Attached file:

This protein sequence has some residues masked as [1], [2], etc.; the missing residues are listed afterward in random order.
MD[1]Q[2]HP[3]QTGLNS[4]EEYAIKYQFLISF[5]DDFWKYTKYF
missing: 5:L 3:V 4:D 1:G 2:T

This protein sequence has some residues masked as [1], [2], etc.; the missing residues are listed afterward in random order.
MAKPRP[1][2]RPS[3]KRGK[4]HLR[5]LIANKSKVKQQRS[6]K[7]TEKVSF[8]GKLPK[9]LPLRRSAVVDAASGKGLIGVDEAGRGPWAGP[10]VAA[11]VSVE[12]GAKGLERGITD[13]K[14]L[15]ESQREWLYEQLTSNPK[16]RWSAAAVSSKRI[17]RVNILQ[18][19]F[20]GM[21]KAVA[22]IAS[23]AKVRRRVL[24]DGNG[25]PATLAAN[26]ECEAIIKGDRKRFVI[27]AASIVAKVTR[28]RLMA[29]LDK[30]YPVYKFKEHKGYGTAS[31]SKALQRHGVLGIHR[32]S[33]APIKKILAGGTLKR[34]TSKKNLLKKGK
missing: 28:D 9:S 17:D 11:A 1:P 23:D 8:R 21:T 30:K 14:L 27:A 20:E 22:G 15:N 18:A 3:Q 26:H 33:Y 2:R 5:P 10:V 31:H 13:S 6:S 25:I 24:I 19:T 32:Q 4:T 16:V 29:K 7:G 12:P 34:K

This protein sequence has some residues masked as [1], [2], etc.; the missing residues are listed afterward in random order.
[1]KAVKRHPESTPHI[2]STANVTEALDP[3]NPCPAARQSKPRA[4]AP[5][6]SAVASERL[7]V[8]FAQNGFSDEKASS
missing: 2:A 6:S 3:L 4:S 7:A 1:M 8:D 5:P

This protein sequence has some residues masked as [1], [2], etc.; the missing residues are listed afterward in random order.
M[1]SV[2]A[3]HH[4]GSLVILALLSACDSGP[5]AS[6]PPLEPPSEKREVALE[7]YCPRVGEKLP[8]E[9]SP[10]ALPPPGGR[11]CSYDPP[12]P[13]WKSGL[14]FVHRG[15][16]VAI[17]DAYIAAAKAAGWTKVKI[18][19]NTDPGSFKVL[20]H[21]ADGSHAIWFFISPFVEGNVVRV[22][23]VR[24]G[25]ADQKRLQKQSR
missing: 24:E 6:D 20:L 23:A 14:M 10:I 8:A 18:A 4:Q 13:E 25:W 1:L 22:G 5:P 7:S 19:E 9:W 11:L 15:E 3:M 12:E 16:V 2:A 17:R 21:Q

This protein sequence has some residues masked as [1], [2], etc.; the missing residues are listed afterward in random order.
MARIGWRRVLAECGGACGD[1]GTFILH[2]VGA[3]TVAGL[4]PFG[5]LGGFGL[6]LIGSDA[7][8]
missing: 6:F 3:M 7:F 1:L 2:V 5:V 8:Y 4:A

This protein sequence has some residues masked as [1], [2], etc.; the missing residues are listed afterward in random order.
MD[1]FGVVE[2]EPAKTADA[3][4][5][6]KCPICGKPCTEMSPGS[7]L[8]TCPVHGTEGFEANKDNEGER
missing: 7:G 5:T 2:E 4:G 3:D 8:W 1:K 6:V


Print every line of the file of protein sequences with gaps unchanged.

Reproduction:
This protein sequence has some residues masked as [1], [2], etc.; the missing residues are listed afterward in random order.
MD[1]Q[2]HP[3]QTGLNS[4]EEYAIKYQFLISF[5]DDFWKYTKYF
missing: 5:L 3:V 4:D 1:G 2:T

This protein sequence has some residues masked as [1], [2], etc.; the missing residues are listed afterward in random order.
MAKPRP[1][2]RPS[3]KRGK[4]HLR[5]LIANKSKVKQQRS[6]K[7]TEKVSF[8]GKLPK[9]LPLRRSAVVDAASGKGLIGVDEAGRGPWAGP[10]VAA[11]VSVE[12]GAKGLERGITD[13]K[14]L[15]ESQREWLYEQLTSNPK[16]RWSAAAVSSKRI[17]RVNILQ[18][19]F[20]GM[21]KAVA[22]IAS[23]AKVRRRVL[24]DGNG[25]PATLAAN[26]ECEAIIKGDRKRFVI[27]AASIVAKVTR[28]RLMA[29]LDK[30]YPVYKFKEHKGYGTAS[31]SKALQRHGVLGIHR[32]S[33]APIKKILAGGTLKR[34]TSKKNLLKKGK
missing: 28:D 9:S 17:D 11:A 1:P 23:D 8:R 21:T 30:K 14:L 27:A 20:E 22:G 15:N 18:A 3:Q 26:H 33:Y 2:R 5:P 10:V 31:H 13:S 6:S 25:I 24:I 19:T 32:Q 4:T 16:V 29:K 7:G 12:P 34:K

This protein sequence has some residues masked as [1], [2], etc.; the missing residues are listed afterward in random order.
[1]KAVKRHPESTPHI[2]STANVTEALDP[3]NPCPAARQSKPRA[4]AP[5][6]SAVASERL[7]V[8]FAQNGFSDEKASS
missing: 2:A 6:S 3:L 4:S 7:A 1:M 8:D 5:P

This protein sequence has some residues masked as [1], [2], etc.; the missing residues are listed afterward in random order.
M[1]SV[2]A[3]HH[4]GSLVILALLSACDSGP[5]AS[6]PPLEPPSEKREVALE[7]YCPRVGEKLP[8]E[9]SP[10]ALPPPGGR[11]CSYDPP[12]P[13]WKSGL[14]FVHRG[15][16]VAI[17]DAYIAAAKAAGWTKVKI[18][19]NTDPGSFKVL[20]H[21]ADGSHAIWFFISPFVEGNVVRV[22][23]VR[24]G[25]ADQKRLQKQSR
missing: 24:E 6:D 20:L 23:A 14:M 10:I 8:A 18:A 4:Q 13:E 25:W 1:L 22:G 5:P 7:S 19:E 9:W 11:L 15:E 3:M 12:E 16:V 2:A 17:R 21:Q

This protein sequence has some residues masked as [1], [2], etc.; the missing residues are listed afterward in random order.
MARIGWRRVLAECGGACGD[1]GTFILH[2]VGA[3]TVAGL[4]PFG[5]LGGFGL[6]LIGSDA[7][8]
missing: 6:F 3:M 7:F 1:L 2:V 5:V 8:Y 4:A

This protein sequence has some residues masked as [1], [2], etc.; the missing residues are listed afterward in random order.
MD[1]FGVVE[2]EPAKTADA[3][4][5][6]KCPICGKPCTEMSPGS[7]L[8]TCPVHGTEGFEANKDNEGER
missing: 7:G 5:T 2:E 4:G 3:D 8:W 1:K 6:V